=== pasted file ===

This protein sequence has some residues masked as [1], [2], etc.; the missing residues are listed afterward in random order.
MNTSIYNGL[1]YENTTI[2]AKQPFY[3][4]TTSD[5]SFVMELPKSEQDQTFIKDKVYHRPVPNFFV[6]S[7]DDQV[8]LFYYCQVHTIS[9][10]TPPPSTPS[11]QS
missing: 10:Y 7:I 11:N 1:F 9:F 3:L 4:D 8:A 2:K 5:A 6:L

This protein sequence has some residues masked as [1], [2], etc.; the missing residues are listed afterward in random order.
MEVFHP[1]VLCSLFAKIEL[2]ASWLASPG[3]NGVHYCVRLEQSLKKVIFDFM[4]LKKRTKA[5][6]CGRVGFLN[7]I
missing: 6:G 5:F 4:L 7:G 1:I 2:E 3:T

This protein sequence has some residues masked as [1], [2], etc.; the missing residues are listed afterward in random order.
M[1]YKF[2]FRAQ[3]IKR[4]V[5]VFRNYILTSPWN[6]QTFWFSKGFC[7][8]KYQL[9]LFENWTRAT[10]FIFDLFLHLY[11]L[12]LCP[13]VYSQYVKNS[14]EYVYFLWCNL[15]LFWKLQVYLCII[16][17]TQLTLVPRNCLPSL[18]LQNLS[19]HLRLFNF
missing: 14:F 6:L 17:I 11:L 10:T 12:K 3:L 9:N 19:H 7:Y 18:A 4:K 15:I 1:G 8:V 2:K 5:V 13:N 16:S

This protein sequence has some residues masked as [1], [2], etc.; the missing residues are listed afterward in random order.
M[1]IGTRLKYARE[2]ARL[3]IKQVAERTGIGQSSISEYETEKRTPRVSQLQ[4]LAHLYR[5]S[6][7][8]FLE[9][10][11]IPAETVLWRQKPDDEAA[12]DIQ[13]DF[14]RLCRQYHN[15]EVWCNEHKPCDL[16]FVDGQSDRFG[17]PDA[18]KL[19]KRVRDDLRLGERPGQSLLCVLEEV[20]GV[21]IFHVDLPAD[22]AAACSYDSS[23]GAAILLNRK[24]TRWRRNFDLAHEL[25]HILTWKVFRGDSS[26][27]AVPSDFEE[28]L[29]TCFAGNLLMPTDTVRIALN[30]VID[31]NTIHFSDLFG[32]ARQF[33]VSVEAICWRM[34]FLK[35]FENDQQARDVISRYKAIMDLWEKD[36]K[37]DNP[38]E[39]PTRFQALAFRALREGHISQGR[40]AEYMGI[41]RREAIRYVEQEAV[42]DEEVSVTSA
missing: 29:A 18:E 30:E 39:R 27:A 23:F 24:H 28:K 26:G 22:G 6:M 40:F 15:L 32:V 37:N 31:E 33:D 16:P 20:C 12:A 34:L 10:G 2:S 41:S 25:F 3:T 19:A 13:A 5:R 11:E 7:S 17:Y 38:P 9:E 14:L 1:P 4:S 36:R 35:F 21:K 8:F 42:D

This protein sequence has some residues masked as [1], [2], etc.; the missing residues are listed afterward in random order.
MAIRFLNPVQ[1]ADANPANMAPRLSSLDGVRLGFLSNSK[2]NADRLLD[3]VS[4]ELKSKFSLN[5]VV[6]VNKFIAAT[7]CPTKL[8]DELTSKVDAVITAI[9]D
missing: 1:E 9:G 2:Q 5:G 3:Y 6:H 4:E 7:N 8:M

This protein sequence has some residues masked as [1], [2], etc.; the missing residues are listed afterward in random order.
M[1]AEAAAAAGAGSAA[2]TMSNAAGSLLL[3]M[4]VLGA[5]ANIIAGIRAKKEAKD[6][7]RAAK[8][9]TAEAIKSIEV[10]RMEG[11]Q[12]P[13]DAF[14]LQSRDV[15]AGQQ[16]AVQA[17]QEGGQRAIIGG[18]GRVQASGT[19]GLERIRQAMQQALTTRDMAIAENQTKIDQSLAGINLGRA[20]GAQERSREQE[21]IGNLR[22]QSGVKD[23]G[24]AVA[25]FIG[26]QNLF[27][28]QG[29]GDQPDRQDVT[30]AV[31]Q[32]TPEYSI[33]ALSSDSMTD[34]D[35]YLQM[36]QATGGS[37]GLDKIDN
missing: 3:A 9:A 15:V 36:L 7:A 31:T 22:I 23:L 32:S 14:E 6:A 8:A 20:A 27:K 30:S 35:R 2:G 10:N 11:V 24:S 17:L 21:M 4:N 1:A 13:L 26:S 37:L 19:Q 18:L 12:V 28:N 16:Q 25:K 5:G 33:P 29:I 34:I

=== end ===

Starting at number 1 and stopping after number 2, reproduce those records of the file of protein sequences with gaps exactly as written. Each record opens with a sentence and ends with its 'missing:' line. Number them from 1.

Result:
This protein sequence has some residues masked as [1], [2], etc.; the missing residues are listed afterward in random order.
MNTSIYNGL[1]YENTTI[2]AKQPFY[3][4]TTSD[5]SFVMELPKSEQDQTFIKDKVYHRPVPNFFV[6]S[7]DDQV[8]LFYYCQVHTIS[9][10]TPPPSTPS[11]QS
missing: 10:Y 7:I 11:N 1:F 9:F 3:L 4:D 8:A 2:K 5:A 6:L

This protein sequence has some residues masked as [1], [2], etc.; the missing residues are listed afterward in random order.
MEVFHP[1]VLCSLFAKIEL[2]ASWLASPG[3]NGVHYCVRLEQSLKKVIFDFM[4]LKKRTKA[5][6]CGRVGFLN[7]I
missing: 6:G 5:F 4:L 7:G 1:I 2:E 3:T